Modern Fantasy, Multiple Man, Wakanda Forever & More in Required Reading: Comics for 6/27/2018

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<i>Modern Fantasy</i>, <i>Multiple Man</i>, <i>Wakanda Forever</i> & More in Required Reading: Comics for 6/27/2018

The highly anticipated conclusion to the month of June is upon us, and it’s a big week for Dark Horse Comics and guys named Cullen Bunn. Dark Horse releases the latest installment in its Neil Gaiman library, the first issue of an enticing new series and the final issue of one of its premiere books…which is written by Bunn, who also launches a new series this week. Not to be outdone, Marvel revives the Sentry, resurrects Multiple Man and kicks off a series of Wakanda Forever one-shots starring Black Panther’s scene-stealing Dora Milaje. We’ve also got the original-graphic-novel conclusion to a beloved BOOM! Studios series, a new era for the Teen Titans and a kids book perfect for growing superhero fans.


NGASIE CVR 4x6 SOL.png A Study in Emerald
Writers:   Neil Gaiman  & Rafael Scavone
Artist: Rafael Albuquerque
Publisher: Dark Horse Comics
Since its first appearance in the mash-up anthology Shadows Over Baker Street and subsequent reprint in Fragile Things, Neil Gaiman’s short story “A Study in Emerald” has been a favorite of speculative-fiction fans, garnering both a Hugo Award and a Locus Award for its combination of Arthur Conan Doyle’s cunning detective Sherlock Holmes and H. P. Lovecraft’s existentially horrifying Cthulhu Mythos. Now, this tale of Great Old Ones and Baker Street murders comes to sequential-art life in an 80-page adaptation from Eisner Award-winning artist Rafael Albuquerque, writer Rafael Scavone and legendary colorist Dave Stewart. A Study in Emerald features a brilliant (unnamed) detective and his faithful partner as they attempt to solve a horrific murder of cosmic proportions. The complex investigation takes the Baker Street investigators from the murderous slums of Whitechapel all the way to the Queen’s Palace as Gaiman weaves together distinctly British intrigue with trademark Lovecraftian flourishes. As realized by Albuquerque and Stewart’s masterful hands, A Study in Emerald might just be the tentacled crown jewel in the crown of Dark Horse’s Neil Gaiman Library. Steve Foxe


STL081951.jpeg Grow Up, Ant-Man!
Writer: Brandon T. Snider
Artist: Jessika Von Innerebner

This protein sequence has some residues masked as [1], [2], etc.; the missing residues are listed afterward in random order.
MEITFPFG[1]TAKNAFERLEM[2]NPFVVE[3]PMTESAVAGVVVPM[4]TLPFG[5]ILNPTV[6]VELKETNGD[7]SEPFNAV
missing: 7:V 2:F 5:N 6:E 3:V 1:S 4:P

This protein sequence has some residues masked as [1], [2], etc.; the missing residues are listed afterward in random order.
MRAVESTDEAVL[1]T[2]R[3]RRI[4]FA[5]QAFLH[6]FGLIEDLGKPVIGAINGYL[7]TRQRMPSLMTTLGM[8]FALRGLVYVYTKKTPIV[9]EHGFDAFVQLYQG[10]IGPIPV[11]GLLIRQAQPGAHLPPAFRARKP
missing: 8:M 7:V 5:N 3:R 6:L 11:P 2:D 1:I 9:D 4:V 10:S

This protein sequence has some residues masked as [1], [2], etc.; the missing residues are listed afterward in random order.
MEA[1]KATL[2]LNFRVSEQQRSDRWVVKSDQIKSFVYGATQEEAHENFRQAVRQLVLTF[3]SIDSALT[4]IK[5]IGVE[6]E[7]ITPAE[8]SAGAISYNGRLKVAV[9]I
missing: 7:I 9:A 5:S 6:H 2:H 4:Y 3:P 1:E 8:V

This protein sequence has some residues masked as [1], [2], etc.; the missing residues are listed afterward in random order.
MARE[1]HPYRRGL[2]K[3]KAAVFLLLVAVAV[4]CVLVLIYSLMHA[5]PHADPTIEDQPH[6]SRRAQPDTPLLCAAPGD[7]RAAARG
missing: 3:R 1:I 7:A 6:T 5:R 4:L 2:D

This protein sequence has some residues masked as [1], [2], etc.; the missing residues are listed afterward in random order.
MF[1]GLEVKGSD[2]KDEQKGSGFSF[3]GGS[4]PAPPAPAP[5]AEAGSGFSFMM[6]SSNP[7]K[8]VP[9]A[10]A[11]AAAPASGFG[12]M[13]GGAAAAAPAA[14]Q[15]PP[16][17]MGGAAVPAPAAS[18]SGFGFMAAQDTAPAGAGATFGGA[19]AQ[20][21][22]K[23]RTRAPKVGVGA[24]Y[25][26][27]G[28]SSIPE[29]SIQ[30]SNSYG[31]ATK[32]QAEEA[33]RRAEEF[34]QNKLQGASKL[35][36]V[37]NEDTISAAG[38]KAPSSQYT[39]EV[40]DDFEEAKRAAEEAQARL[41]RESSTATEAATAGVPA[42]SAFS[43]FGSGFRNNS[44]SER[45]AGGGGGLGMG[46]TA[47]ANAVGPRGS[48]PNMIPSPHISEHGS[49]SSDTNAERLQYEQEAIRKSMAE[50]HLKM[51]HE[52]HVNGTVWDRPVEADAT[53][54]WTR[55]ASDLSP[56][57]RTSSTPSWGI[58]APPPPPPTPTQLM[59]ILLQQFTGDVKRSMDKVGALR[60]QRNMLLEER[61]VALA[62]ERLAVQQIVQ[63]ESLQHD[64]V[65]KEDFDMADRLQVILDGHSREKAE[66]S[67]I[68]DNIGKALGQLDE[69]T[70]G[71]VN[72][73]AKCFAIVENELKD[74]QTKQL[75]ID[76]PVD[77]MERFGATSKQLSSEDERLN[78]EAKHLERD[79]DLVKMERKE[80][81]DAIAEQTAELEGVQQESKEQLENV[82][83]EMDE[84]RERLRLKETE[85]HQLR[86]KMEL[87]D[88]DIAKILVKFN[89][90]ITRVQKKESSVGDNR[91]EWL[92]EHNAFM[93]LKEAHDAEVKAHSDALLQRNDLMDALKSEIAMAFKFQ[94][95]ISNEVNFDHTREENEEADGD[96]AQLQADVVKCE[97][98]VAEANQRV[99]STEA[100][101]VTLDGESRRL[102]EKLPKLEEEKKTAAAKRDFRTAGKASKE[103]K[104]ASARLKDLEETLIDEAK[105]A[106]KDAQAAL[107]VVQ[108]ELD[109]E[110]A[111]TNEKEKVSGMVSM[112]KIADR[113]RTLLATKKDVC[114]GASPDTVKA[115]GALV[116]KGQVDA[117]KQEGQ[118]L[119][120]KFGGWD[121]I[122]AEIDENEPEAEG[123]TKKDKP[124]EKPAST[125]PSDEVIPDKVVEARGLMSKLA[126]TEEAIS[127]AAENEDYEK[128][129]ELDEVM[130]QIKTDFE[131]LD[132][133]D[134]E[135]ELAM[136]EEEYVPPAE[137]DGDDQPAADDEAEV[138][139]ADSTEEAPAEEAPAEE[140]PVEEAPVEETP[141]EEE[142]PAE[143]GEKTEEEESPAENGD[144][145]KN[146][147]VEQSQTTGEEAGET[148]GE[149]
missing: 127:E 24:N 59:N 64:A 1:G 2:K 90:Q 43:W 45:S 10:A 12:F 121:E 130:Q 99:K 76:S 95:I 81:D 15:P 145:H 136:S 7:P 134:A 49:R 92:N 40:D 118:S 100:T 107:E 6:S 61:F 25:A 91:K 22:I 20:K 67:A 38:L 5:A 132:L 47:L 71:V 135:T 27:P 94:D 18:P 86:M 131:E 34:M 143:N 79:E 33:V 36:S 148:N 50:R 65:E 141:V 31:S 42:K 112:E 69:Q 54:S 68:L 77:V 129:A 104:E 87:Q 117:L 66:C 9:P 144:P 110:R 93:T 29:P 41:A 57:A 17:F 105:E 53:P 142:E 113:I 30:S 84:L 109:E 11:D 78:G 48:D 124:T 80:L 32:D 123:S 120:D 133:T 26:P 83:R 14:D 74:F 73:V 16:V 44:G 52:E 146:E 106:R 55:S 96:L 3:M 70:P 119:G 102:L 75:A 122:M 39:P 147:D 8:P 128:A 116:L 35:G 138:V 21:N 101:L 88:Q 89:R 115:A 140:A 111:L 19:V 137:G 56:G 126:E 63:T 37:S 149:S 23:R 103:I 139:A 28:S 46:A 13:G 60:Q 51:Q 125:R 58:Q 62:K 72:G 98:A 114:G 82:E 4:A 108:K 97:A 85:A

Publisher: Marvel Press
While our Required Reading segment is exclusively about comics (sorry, press folk who email me about statues, novels and obscure indie bands), we do sometimes make an exception for particularly awesome projects aimed at getting young readers invested in superheroes. Grow Up, Ant-Man! playfully embraces the dynamic between Marvel’s Ant-Man and his daughter, Cassie, as the size-changing hero is repeatedly told to “grow up!” by his young daughter. It’s a fun twist on children always being told to act older than their age, as Ant-Man is both a bit immature and capable of literally growing up at will. Brandon T. Snider is a veteran of worthwhile tie-in properties (he wrote one of Marvel’s Infinity War junior novels), and artist Jessika Von Innerebner has a dynamic, animated spin on the classic Little Golden Book aesthetic. Bonus: Grow Up, Ant-Man! includes a size chart for little super heroes to chart their own growth—aww. Steve Foxe


STL084406.jpeg Harrow County #32
Writer: Cullen Bunn
Artist: Tyler Crook
Publisher: Dark Horse Comics
All good things must come to an end—even good things full of skinless boys, many-eyed minotaurs and feuding witches. Harrow County #32 completes writer Cullen Bunn and artist Tyler Crook’s saga of Emmy, a powerful, conflicted young woman at the center of generations-old supernatural conflict. The “haint”-filled Southern horror story immediately established itself within Dark Horse’s grand tradition of terror, and while Bunn’s genre output is prolific—check out Shadow Roads #1 a few entries down from this—and Crook just announced an upcoming project with comiXology Originals, will replace Harrow County in our wicked little hearts. Steve Foxe


STL084422.jpeg Modern Fantasy #1
Writer: Rafer Roberts